Give your customers’ voice new reach
Integrate and automate your voice calling needs with Bandwidth’s powerful, flexible, programmable Voice API.
We know your solution requires a full-featured voice API, which is why you get access to all the tools you need with Bandwidth.
A voice API, or application programming interface, is a software connection that enables companies to embed the ability to make and receive voice calls into their applications, software, and networks.
While there are many ways to bill for voice services, Bandwidth uses 6-second billing. Unlike the standard 1-minute billing, this means you only pay for the time you use in 6-second increments, as opposed to 1 minute increments.
Bandwidth supports over 9,600 on-net rate centers, covering 93% of the U.S. population.
No. Bandwidth allows you to use numbers from other providers. That being said, Bandwidth has an industry-leading porting and number management experience, so you’ll want to have your numbers with us.
Bandwidth’s Voice API has a Voice XML called BXML. You can learn more about it on our Developer Resource site. Bandwidth does not provide a UI for building call flows, etc.
Yes. With the Bandwidth Voice API you can enable calling in your application. This includes toll-free voice, as well as inbound and outbound (or termination and origination if you prefer the telecom terminology) voice calling from your application or software.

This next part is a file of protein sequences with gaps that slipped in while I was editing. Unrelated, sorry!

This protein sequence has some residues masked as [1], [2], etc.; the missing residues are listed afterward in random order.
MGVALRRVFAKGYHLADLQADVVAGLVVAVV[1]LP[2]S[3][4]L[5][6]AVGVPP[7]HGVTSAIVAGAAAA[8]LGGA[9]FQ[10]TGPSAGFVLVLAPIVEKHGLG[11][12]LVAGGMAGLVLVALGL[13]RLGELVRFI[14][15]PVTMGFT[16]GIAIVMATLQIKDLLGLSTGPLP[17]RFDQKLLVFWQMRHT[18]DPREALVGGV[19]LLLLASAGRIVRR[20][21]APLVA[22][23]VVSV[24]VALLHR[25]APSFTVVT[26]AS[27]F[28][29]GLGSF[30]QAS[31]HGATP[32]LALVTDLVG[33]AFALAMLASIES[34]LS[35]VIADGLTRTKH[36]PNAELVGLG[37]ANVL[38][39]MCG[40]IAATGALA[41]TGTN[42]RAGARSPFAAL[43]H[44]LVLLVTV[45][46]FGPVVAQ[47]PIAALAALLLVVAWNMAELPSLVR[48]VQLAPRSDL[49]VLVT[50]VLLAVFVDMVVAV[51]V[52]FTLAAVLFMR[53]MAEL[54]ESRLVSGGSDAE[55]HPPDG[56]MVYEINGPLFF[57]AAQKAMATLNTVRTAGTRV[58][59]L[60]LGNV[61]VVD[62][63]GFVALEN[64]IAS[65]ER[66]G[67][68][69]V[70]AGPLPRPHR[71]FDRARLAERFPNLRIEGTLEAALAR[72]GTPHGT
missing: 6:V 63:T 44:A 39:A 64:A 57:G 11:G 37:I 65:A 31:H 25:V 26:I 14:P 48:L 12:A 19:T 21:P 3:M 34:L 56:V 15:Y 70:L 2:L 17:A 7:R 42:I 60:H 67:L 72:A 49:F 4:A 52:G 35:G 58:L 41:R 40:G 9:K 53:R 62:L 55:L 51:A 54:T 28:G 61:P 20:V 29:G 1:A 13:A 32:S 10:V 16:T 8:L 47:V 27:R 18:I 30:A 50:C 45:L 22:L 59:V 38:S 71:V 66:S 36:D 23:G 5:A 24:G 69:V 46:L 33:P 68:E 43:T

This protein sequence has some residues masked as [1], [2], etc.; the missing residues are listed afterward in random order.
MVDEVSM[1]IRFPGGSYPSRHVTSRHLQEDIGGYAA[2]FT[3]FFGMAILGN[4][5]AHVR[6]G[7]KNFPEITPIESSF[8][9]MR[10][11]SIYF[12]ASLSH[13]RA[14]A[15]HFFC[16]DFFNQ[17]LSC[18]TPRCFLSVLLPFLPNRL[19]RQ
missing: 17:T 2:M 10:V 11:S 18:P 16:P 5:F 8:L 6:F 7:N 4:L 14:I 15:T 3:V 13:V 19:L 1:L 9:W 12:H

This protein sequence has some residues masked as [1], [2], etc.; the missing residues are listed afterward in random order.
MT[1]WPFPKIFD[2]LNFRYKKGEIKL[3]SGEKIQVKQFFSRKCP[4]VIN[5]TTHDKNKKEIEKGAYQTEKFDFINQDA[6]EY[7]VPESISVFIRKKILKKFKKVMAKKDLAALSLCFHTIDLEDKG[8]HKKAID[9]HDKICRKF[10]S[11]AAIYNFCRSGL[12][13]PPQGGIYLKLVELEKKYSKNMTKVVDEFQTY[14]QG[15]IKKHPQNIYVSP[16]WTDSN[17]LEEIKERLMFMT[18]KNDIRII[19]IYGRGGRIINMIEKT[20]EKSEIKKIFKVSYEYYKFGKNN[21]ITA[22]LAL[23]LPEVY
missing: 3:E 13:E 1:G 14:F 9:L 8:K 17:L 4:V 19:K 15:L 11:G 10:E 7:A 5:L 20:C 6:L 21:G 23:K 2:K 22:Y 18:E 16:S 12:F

We support outbound calling to international numbers, provided your account has an international product provisioned. We don’t currently support calling from international numbers.
All you need is a server for your application that can connect to Bandwidth’s server. There’s no need to have a SIP switch to connect; we handle all the telecom so you can focus on building great applications.
Bandwidth has messaging and emergency calling APIs, allowing you to build applications that can send and receive text messages, as well as contact emergency services.
While phone calls made using a Voice API can be powered over the internet (via DSL/cable modems), Wifi, and mobile networks, they also rely on a VoIP network to be completed. WebRTC calls are solely focused on browser-based communications, which can also be connected into phone calls via a provider like Bandwidth. Learn more about Bandwidth’s WebRTC solution.